Tuesday, August 10, 2004
First they burn our monastaries. Now this.

In England we give Bibles to prisoners for free. In Sweden you get prison for quoting the Bible, which beats paying for prison chaplains. The case of Ake Green, a Pentecostal preacher from Malmo, has been highlighted by Sean Gabb.

What this hapless pastor did was quote the Bible, but about homosexuality. The Bible in general does not approve of homosexuality, and Ake quoted those bits. I really can't do better than quote from Dr Gabb's terse summary of the facts:

In 2003, he preached a sermon during which he referred to homosexuality as "abnormal, a horrible cancerous tumour in the body of society." He also quoted some of the standard biblical injunctions against homosexuality. He was denounced to the authorities and charged under "hate crime" legislation passed in 2002. He stood trial in January 2004, and was in July sentenced to imprisonment for one month.

I'm not at all concerned about how Sweden orders her affairs and so can't share Dr Gabb's libertarian outrage. I don't like the idea of persecuting small Christian churches, but that is the prerogative of a sovereign country (and a democracy to boot). Beneath her modern facade of tolerance Sweden has a proud tradition of being the most bigoted Lutheran state in history (yes that does count Bismarck's Prussia) and she should be allowed to maintain this.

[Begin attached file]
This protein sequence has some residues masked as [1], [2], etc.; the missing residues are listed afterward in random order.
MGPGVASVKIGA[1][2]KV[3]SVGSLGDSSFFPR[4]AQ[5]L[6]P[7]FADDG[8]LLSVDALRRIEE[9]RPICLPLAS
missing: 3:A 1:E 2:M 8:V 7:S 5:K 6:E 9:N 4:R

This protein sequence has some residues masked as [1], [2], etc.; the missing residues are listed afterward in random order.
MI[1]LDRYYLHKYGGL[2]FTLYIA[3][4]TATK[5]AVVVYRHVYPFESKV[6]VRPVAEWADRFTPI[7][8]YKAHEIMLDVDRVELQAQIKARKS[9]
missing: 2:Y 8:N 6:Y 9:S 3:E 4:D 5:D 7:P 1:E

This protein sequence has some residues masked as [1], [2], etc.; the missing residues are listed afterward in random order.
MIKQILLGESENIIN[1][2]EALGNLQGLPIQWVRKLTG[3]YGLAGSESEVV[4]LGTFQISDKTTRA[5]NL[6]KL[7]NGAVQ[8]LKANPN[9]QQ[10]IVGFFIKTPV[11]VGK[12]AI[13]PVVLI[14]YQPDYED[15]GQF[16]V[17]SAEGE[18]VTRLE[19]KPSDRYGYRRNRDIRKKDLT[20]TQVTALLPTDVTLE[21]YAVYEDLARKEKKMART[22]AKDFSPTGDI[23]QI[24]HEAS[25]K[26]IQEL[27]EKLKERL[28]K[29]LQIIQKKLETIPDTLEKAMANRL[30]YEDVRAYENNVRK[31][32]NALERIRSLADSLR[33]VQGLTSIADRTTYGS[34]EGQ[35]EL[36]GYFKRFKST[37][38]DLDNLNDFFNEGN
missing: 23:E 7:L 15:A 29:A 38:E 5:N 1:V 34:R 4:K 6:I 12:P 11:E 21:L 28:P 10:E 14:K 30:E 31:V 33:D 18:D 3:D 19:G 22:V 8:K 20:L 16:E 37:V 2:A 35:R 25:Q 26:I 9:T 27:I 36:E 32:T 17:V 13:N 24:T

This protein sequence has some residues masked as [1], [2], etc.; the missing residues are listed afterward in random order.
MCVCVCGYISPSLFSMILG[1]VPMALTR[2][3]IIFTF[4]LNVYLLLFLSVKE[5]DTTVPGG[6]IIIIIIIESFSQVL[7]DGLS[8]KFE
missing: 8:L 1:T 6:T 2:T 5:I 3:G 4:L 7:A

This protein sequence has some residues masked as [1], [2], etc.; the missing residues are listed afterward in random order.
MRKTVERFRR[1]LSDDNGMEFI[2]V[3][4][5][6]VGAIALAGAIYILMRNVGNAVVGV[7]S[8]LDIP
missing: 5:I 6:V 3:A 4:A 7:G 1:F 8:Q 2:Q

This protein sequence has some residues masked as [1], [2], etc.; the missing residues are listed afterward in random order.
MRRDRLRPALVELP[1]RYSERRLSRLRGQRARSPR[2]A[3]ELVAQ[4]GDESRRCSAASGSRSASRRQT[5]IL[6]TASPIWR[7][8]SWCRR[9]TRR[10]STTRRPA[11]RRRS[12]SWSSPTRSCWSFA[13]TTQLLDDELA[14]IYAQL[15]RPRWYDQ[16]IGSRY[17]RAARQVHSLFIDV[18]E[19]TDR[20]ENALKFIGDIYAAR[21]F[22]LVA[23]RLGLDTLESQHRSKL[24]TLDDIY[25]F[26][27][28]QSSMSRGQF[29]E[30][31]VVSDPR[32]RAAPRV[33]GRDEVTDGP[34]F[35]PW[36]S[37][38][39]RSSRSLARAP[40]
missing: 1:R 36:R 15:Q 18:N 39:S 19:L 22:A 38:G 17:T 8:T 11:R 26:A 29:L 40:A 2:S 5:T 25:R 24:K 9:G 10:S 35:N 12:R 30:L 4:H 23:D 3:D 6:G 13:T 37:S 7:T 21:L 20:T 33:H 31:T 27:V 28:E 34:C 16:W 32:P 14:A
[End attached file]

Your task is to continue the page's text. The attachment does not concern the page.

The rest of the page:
Unfortunately it is not merely down to that. Europe is becoming a state. Of course it may not get there, and the UK may not join this state if it is formed. However there is always the possibility. Besides that Europe will certainly do a lot of damage to our tolerant culture before that.
Europe is becoming more and more hostile to fringe religions, although not always for the blatantly political reasons evident in Sweden. In France and more so in Belgium lists of prescribed sects are maintained. These not only include the usual American suspects such as Scientologists and Moonies but also rather mainstream Christians such as Opus Dei and the Quakers (in Belgium). These groups can be shut down at will by the state.

Germany is more liberal but a combination of a (understandable) nervous attitude towards extreme political groups and the Christian Democrat influence there is a bit of trouble for groups such as the Scientologists. Greece is a case on its own with its strong attachment to the Greek Orthodox Church (it's constitution is devoted to the Trinity) means that some groups - particularly Jehovah's Witnesses.

There has been some talk, stalled admittedly, of developing some sort of pan European religious policy. However to say that some lunatic idea is stalled at the European level, does not mean that it is dead. At the moment this would mean that the rules will be made up by the unaccountable, list elected, politically correct twerps who make up the European Parliament. At first this will only affect the real oddballs, but as each year goes by the target will become less and less fringe. Just look how far Belgium has got.

If you don't want some bigoted Swede or humourless Walloon to decide what you are allowed to believe, then get out of the EU.


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